I counted sixty head of cattle spread out across the open area not far from our home late this afternoon – all munching on the lush kikuyu grass that has responded to the recent rain. This is what the area looked like at the beginning of November:

On Tuesday this week the grass looked like this:

I suspect the municipality deliberately neglects to mow the park lawn – on the other hand, their mowers may be broken … perhaps there really isn’t any money… The Urban Herd doesn’t mind and is congregating in ever greater numbers.

This cow was doing its best to wrench this low branch from the tree growing on the pavement opposite my front gate.

While this group are about to cross the road to join the rest. Note the pretty jacaranda blossoms that are in bloom all over town at the moment.


45 thoughts on “URBAN HERD UPDATE

  1. Die beeste is die munisipaliteit se natuurlike grassnyersโ€ฆ geen petrol of mannekrag nodig nie!๐Ÿ˜ƒEk is so bly oor julle reรซn en die groenigheid, Anne.


    • They never used to, however times have changed. We have become so used to the presence of these cattle now that we recognise individuals. They remain a menace to traffic, especially at night. Numerous donkeys also roam around the suburbs.

      Liked by 1 person

      • So, what has changed? Are these cattle owned by someone? Are the owners not able to care for them? Or are the cattle now left to themselves in the wild? I have read some of your other posts about this herd. Maybe I should just read them all.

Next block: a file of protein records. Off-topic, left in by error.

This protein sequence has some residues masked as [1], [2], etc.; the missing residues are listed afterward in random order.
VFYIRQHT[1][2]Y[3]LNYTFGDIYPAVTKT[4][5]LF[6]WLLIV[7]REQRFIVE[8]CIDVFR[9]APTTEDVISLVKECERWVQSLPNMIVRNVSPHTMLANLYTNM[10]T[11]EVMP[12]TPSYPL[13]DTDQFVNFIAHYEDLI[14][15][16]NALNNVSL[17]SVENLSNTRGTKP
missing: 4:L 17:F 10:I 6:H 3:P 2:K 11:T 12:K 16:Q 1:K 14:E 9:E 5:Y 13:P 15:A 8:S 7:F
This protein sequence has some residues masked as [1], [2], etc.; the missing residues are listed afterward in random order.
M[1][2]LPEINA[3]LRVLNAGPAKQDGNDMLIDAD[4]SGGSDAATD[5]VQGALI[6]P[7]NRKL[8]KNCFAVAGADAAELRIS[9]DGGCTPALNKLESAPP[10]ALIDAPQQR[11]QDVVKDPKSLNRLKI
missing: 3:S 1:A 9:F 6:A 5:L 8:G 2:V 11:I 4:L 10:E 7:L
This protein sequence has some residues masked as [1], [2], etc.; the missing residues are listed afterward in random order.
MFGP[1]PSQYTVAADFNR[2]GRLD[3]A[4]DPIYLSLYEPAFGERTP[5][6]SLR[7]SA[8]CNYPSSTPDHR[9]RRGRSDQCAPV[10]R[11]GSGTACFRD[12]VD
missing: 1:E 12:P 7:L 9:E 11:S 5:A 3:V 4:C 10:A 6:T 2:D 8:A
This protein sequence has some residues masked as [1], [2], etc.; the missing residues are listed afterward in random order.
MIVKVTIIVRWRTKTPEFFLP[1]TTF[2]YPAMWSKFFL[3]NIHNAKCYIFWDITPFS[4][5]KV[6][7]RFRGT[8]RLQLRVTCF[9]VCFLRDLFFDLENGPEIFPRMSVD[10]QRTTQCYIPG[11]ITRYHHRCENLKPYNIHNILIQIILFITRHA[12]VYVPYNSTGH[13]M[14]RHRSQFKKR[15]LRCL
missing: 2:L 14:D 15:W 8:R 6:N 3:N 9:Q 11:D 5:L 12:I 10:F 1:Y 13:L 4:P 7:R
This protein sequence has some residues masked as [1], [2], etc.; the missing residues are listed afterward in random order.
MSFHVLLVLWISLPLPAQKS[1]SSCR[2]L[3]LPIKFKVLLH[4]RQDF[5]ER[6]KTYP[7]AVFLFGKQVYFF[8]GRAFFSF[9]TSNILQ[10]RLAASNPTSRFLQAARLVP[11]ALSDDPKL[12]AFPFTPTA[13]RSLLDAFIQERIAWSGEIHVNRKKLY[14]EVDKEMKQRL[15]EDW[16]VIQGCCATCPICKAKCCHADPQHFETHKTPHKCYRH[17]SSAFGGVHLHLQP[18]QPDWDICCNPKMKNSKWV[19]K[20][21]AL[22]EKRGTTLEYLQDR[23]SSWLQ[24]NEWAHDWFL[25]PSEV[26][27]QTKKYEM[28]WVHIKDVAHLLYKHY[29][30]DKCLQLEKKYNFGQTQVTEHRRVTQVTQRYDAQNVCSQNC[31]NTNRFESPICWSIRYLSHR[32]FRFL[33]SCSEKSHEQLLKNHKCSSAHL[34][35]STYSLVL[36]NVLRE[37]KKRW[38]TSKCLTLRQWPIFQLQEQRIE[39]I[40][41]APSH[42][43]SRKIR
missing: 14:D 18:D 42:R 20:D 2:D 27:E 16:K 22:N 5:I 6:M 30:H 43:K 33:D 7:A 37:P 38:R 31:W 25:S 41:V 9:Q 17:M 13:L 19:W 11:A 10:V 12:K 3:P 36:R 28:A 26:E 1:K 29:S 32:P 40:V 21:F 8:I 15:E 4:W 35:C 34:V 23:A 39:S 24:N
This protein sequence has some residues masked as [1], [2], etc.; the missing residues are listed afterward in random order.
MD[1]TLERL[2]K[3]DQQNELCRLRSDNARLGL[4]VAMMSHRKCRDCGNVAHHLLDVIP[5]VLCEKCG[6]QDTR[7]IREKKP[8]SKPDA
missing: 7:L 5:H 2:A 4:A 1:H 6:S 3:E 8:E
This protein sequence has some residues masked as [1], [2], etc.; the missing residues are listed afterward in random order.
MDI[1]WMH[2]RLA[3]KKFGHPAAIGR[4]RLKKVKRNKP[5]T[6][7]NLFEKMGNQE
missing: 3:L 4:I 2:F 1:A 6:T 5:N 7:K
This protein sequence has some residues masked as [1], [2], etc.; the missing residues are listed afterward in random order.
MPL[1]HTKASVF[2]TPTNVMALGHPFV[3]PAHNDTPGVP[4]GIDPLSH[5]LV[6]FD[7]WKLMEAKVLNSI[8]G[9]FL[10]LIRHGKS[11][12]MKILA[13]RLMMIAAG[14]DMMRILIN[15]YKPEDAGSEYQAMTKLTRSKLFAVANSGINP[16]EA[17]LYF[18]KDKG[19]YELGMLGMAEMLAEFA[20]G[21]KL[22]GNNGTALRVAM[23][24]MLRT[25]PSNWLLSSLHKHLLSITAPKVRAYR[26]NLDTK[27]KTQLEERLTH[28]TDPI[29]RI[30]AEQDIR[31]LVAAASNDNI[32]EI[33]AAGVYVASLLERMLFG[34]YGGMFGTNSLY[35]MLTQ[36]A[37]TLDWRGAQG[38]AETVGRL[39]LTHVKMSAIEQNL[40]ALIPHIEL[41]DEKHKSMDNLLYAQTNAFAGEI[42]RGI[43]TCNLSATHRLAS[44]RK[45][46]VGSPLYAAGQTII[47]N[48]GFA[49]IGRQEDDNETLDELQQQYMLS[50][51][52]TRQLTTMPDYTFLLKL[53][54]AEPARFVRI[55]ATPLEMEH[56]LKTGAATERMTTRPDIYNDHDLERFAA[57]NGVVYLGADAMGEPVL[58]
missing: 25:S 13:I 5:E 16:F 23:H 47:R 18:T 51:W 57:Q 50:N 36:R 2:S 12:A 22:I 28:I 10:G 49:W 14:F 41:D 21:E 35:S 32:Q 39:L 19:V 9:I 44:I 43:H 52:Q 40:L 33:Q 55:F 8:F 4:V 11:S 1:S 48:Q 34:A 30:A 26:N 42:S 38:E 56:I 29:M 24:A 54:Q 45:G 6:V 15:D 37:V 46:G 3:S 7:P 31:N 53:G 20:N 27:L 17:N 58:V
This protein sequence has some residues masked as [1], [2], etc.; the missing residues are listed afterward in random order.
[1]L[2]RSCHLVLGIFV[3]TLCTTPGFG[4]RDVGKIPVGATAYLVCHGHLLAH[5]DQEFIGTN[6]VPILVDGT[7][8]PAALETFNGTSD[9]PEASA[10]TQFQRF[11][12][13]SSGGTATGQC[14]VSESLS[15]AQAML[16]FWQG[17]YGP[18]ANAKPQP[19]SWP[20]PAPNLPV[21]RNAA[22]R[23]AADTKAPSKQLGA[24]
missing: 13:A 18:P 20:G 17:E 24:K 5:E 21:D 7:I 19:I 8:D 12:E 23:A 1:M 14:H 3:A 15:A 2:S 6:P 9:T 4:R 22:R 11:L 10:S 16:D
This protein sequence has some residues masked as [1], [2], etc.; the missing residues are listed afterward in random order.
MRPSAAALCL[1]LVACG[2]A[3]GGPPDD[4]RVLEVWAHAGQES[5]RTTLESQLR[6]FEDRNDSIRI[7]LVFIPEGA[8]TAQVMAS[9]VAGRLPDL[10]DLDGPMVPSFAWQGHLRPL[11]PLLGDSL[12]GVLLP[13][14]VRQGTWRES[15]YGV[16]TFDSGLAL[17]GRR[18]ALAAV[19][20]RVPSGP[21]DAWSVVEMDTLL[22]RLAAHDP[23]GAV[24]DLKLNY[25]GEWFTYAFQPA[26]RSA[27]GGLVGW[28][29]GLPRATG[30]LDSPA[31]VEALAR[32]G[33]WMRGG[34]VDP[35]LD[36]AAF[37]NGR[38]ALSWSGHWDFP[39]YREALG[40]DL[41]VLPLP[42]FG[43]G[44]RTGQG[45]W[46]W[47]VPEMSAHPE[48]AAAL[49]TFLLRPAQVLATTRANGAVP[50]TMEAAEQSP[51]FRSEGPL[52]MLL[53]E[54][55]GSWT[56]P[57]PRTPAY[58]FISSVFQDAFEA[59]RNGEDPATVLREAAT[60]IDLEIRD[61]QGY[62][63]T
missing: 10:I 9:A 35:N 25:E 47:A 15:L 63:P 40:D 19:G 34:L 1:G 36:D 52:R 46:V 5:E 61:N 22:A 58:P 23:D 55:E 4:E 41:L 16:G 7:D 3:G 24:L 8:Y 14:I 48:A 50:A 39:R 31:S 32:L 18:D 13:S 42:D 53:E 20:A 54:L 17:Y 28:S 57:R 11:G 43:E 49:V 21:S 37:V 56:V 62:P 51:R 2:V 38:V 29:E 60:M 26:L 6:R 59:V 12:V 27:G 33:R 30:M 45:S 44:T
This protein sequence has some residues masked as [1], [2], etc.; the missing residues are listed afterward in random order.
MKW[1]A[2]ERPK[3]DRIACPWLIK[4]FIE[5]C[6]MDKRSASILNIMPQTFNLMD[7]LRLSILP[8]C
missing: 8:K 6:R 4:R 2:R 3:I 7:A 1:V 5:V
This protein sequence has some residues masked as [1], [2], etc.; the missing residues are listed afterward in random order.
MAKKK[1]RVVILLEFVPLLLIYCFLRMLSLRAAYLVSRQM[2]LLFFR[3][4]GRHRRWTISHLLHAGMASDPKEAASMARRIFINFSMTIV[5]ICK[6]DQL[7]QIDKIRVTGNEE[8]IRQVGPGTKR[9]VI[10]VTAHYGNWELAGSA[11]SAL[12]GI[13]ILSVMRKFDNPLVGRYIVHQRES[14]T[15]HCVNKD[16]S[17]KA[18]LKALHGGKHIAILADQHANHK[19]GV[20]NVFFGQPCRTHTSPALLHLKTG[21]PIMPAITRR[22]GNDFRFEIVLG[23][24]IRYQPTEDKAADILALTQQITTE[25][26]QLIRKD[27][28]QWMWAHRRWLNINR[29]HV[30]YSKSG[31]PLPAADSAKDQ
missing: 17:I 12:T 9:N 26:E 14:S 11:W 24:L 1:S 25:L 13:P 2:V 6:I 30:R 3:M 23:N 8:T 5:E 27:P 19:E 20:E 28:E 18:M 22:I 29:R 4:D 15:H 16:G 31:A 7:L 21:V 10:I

• A new political order has changed the way the town is run. These cattle all have owners, but there seem to be more cattle now than the traditional commonage can support and so they have been allowed to roam free. Some of them are rounded up now and then for whatever reason; many are crudely branded for identification; some – especially the bulls – disappear for good (presumably sold or eaten). In days of yore such ‘stray’ animals would have been impounded. The pound no longer operates and, as it is rumoured that some of these cattle belong to town councillors anyway, nothing will be done to curb their numbers.

        Liked by 1 person

    • Very happy indeed. There is even a shallow layer of water in three of the dams I pass regularly that have been bone dry for years. A very shallow layer, but that is a start.

      Liked by 1 person

  2. I miss our cattle. We used to have one Ankole Watusi. They weren’t actually our cattle. They were free range on the nature preserve that abuts our property. They kept breaking through the fences, so they were removed.


    • We have become so used to cattle and donkeys roaming around the suburbs now that we actually miss them when they ‘disappear’ every now and then.


  3. Isn’t it lovely to see the grass so green. I bet the air even smells better with some moisture fattening up the molecular cells. I think it is bizarre to have cattle roaming an area. Especially that many. It is an ecologically pleasing way to mow the grass tho.


    • There is a delightfully fresh quality to the air – as if the rain has cleansed it. We might get some more light rain during the week, which will be welcome.


  4. A very familiar scene to me, the rejuvenated grass as well as the munching cows. That one cow may have found a creative solution to scratching an itch!


  5. Pingback: This week’s small pleasures #263 – Thistles and Kiwis

      • Yes, I worry about the critters when we had this horrible heat wave this Summer. As for the park where I walk and other shoreline parks, we had quite a lot of algae bloom, so I wondered how the critters survive. The squirrels were looking pretty lethargic sometimes, laying on a tree branch, legs dangling down.

        Liked by 1 person

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